The RadioJOVE project is a team of citizen scientists dedicated to documenting radio signals from space, especially Jupiter. During the total solar eclipse, RadioJOVE participants will focus on the Sun. Using radio antenna kits they set up themselves, they’ll record solar radio bursts before, during, and after the eclipse.

During the 2017 eclipse, some participants recorded a reduced intensity of solar radio bursts. But more observations are needed to draw firm conclusions. “With better training and more observers, we’ll get better coverage to further study radio propagation through the ionosphere,” said Chuck Higgins, a professor at Middle Tennessee State University and founding member of RadioJOVE. “We hope to continue longer-term observations, through the Heliophysics Big Year and beyond.”

Find out more about the April 8, 2024, solar eclipse on NASA’s eclipse page.

By Miles Hatfield
NASA’s Goddard Space Flight Center, Greenbelt, Md.

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7 thoughts on “Eclipse Radio: Several NASA-Funded Science Projects

  1. Bernie Dodge, KD1BD

    I’m flying to Rochester, NY for the eclipse and planning to monitor the MW band for an hour before and after the event. I’m taking a Raspberry Pi with a 500Gb NVMe drive attached to a SDRPlay DX running SDRConnect. My question is about antennas.

    Not sure where my cousins and I will be stationed but I’m sure it will be fairly close to the usual sources of noise. A magnetic loop would be normally the right choice but I want to capture the entire MW band without any additional tuning and tweaking. For the moment I’ve chosen a Deshibo GA800 amplified loop, but it picks up a lot of noise at those frequencies. Is there a better alternative that I can build or buy in the days remaining? Size matters as I’ll be flying to Rochester from California.

    Thanks for any suggestions.

  2. jack dully

    The New York Westchster County area will have a 89 percent cover on the sun from the moons shadow (not too Shabby) on April 8,2024 around 3 Pm EST.Hope for fair skies !

  3. TomL

    I shared the eclipse info about HamSCI with my Ham radio club and I got crickets (no response nor any interest). It is amazing to me how dull-minded and myopic a group of supposedly very intelligent Ham radio people can be. I get the feeling that their only purpose in life is to talk endlessly about nothing on the 2 meter repeater or to participate in endless “check-ins” for nets on shortwave. So far, ZERO interest in this ostensibly once-in-a-lifetime event to hear or make contact with stations due to a fascinating scientific phenomenon (20 meter signals disappear and 40 & 80 meter signals pop-up out of nowhere for a few minutes as the dark spot passes over each station). I do know of a Ham radio club that is making a big event out of it in central Texas – good for them! If you want to hear what the 2017 event sounded like on Mediumwave, see my report here:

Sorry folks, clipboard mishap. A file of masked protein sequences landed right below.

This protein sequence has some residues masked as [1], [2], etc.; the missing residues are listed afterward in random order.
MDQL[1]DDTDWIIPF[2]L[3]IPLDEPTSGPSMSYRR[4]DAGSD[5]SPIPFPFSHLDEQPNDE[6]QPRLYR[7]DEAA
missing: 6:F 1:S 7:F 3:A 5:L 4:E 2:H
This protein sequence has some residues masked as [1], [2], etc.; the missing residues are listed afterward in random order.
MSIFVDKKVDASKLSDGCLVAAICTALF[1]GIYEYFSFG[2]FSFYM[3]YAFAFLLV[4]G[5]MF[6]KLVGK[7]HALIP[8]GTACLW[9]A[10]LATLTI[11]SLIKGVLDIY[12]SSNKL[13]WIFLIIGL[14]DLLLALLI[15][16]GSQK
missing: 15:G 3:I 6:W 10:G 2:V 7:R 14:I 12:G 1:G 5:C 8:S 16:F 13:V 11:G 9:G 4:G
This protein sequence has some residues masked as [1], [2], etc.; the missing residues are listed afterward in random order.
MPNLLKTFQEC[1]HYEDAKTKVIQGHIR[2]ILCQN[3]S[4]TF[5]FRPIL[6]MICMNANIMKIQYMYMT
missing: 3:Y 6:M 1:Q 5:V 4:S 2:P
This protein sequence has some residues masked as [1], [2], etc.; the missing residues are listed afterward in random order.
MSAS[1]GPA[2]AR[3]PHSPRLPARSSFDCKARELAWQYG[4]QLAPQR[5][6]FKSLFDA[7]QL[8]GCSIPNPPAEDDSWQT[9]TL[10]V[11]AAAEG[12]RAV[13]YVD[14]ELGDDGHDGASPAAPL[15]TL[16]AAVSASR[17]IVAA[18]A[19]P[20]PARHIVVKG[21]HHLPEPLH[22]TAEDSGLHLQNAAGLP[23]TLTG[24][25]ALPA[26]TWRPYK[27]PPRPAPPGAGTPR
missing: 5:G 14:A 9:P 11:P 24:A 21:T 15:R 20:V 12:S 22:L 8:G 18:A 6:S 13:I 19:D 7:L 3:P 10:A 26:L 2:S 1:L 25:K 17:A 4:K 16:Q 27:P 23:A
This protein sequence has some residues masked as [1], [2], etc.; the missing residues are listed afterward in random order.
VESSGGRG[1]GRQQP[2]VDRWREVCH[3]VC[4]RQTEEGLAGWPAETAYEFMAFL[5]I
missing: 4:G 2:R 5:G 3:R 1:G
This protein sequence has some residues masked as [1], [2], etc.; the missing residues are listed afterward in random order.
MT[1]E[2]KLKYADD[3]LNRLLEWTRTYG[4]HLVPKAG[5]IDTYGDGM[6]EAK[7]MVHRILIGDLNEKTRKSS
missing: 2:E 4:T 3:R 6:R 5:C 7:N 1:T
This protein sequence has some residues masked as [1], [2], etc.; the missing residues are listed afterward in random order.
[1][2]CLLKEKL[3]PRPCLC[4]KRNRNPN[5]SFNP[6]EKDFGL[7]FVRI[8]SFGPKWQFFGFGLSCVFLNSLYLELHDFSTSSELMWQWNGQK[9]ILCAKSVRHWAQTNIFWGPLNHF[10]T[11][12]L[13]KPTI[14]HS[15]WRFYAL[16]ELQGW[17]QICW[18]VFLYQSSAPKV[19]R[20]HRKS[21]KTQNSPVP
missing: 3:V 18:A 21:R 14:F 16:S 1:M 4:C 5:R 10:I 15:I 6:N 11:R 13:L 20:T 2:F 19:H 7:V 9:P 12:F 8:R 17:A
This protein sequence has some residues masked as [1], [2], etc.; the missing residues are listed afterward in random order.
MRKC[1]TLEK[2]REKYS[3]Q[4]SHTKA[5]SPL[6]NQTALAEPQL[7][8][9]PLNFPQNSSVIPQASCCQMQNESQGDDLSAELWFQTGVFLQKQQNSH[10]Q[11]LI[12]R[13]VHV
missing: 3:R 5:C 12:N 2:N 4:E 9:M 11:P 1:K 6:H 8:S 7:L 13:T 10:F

Oh, and the eclipse itself was out of this world, eerie, and cool.

    1. Bob LaRose

      Understand your frustration. My opinion is that it is more useful =and more scientific- to compare eclipse conditions with reference conditions on stable signals (broadcast/WWV/CHU/etc.) rather than random ham contacts. My experience is that monitoring of MW signals, especially of clear channel stations, will show significant benefits. I was fortunate that the timing/trajectory of the partial eclipse over the Pacific in 2017 was such that I was able to see a tremendous positive impact on SWBC signals from Asia that had already faded out after local sunrise. I sent a complete report to HamSCI but it didn’t get any attention.

  4. Bob LaRose W6ACU

    I’ve monitored several partial eclipses over the years. On one that occurred over the Eastern Pacific, signals from Asia on the lower bands (60-31mb) faded back in several hours after they would normally fade out at sunrise. During the most recent one that was partial on the West Coast, I observed that medium wave signals on the upper part of the band faded in to night time levels during the partial eclipse. Best example was on the roughly 480 mile path from KFBK 1530 Sacramento to San Diego. Diligent MW DXers should see similar DX opportunities during the upcoming total eclipse!

  5. Fred Waterer

    I’m looking forward to this event. Living near Niagara Falls, Ontario I’m told I have a front row seat. I’m interested to see what happens to propagation.